As I wrote yesterday, I’m going to posting thoughts about a video entitled, “What If Starbucks Marketed Like a Church?”. I posted the video on yesterday’s post, so hit the link if you want to watch the video. As I stated, I’ll show some comments from the creator of the video, and add my own thoughts and do my best to NOT just regurgitate.
From the “Purpose of the Video” post:
“Many years ago I spoke at a conference, challenging on biblical marketing principles (yes, they exist–more to come on that) and I shared the concept that most churches should not promote themselves.”
This is an interesting concept. You know, I don’t think I’ve ever seen a commercial for Starbucks on tv. So…how did I find out about them? I mean, at least once a week I go to the Starbucks on Collins Rd here in Cedar Rapids. I buy their coffee to grind and make at home. Each year for my birthday and Christmas, I can count on getting at least one Starbucks gift card. Heck, I even paid $25 to join the “Gold Club”. Starbucks doesn’t need to promote themselves…I do it for them, and so do millions of other people.
“I further challenged that every person who has had a life-changing experience with Christ wants every one they know to have a life-changing experience with Christ. If they are not inviting people to church, it is likely because they are not confident in the result.”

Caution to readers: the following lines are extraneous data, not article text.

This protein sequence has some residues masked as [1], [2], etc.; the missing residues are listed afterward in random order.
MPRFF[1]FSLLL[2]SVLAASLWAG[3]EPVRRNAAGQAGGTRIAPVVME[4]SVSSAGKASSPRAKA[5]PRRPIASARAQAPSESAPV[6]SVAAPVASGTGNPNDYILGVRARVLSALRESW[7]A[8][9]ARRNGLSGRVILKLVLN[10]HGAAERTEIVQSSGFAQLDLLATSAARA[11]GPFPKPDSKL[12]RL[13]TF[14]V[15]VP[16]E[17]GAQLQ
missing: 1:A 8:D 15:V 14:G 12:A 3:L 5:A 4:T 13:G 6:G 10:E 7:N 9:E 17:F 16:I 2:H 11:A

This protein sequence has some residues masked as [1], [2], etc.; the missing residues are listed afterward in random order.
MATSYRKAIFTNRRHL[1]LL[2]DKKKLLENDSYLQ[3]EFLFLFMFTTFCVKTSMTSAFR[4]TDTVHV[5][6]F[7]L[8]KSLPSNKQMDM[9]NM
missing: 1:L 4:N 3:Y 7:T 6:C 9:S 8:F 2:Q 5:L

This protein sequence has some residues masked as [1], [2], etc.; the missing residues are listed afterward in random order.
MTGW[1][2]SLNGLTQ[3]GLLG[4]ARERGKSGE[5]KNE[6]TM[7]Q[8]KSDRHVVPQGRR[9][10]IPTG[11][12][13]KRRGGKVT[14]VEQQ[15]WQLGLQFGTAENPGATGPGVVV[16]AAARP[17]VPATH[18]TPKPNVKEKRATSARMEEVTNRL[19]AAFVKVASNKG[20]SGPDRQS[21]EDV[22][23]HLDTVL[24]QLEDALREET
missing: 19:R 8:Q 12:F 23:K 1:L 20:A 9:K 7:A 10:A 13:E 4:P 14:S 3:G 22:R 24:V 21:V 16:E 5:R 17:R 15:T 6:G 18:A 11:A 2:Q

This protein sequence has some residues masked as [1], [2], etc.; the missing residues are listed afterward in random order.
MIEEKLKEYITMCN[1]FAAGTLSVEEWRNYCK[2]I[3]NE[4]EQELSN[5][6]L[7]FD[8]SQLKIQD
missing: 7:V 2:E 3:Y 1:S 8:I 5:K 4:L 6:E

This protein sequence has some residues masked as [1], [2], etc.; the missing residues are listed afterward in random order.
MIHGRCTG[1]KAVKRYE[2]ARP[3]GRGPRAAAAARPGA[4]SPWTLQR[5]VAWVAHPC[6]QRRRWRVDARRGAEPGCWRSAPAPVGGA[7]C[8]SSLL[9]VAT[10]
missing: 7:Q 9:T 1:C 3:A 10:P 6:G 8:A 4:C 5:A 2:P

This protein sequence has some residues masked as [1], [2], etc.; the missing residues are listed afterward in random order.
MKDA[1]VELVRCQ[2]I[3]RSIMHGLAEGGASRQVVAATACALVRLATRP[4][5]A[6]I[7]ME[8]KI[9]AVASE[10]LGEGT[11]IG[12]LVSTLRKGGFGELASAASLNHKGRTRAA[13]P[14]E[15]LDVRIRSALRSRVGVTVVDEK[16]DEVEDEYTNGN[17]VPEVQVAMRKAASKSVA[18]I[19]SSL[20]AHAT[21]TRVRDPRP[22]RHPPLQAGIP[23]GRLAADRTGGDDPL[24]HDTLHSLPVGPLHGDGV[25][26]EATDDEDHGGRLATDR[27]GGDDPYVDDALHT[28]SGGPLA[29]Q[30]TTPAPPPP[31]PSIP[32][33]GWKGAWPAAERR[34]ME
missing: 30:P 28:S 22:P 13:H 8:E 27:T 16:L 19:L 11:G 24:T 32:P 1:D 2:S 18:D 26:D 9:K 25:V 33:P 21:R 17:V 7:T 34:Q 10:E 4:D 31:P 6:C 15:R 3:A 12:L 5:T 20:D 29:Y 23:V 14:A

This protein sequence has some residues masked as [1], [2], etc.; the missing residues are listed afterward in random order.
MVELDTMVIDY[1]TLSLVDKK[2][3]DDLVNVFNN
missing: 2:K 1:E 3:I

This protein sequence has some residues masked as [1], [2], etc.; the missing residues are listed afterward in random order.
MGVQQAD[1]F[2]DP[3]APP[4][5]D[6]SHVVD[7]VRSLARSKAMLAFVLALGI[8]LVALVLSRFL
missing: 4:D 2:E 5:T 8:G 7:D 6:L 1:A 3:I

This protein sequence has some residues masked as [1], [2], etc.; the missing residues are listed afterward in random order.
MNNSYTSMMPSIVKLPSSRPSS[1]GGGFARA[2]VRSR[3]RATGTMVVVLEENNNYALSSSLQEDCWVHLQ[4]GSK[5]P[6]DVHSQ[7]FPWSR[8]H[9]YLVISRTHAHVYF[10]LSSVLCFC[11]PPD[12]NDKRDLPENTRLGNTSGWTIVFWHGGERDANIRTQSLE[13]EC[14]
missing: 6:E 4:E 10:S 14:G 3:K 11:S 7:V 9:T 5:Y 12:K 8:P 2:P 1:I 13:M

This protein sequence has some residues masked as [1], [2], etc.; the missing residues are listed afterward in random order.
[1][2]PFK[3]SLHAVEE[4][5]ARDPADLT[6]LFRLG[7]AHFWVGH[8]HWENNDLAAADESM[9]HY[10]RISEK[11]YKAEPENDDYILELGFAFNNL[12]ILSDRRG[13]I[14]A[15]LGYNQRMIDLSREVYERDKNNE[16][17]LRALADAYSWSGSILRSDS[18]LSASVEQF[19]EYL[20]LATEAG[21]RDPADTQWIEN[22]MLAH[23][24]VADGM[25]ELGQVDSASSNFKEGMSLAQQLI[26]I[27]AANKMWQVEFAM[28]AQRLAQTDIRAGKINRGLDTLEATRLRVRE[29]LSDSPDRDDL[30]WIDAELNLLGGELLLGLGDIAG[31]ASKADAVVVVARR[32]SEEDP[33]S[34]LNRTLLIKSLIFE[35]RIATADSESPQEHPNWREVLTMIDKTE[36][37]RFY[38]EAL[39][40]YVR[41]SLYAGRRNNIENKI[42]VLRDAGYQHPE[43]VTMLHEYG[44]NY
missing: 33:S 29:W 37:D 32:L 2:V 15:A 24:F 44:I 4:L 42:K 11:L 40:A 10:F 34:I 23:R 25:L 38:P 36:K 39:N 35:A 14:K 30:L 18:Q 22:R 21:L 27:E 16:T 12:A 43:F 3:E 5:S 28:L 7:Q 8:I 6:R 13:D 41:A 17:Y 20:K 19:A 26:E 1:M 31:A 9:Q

“Not confident in the result”. If Starbucks sold bad coffee, the word of mouth would kill them. Because there are no commercials, their only promotion is people. People who are confident in the result. Occasionally, they’ll screw up. A few weeks ago, my sister-in-law and family were in town. Her husband is also a Starbucks fanatic, so we went. Something was amiss, and he took his coffee back twice to be corrected. Both times, apologies were offered, and I didn’t see any anxiousness on the part of the staff, they were not negative, they just took care of it. I saw that, and now I’m telling you about it. We should be asking ourselves WHY people are not inviting friends. We should be asking ourselves if people even know what “result” we are aiming toward.
This introspection really boils down to the idea that we are not doing this for ourselves. To be sure, Sunday morning corporate worship is just that…worship of God. It is designed to get believers together communally as one body to praise, exhort and hear God’s Word proclaimed. BUT, visitors also have needs. One of the things we should be aiming for is to “prepare the soil” as much as we can. I’ll close with a final quote:
“Every church has the opportunity to better themselves and be introspective, so I don’t want you to think your church is excluded from this. Your takeaway is not to determine which church this fits the best, it is to go back to your church and ask, “God, how can we connect with the lost more effectively so we can share your love with them with greater success?”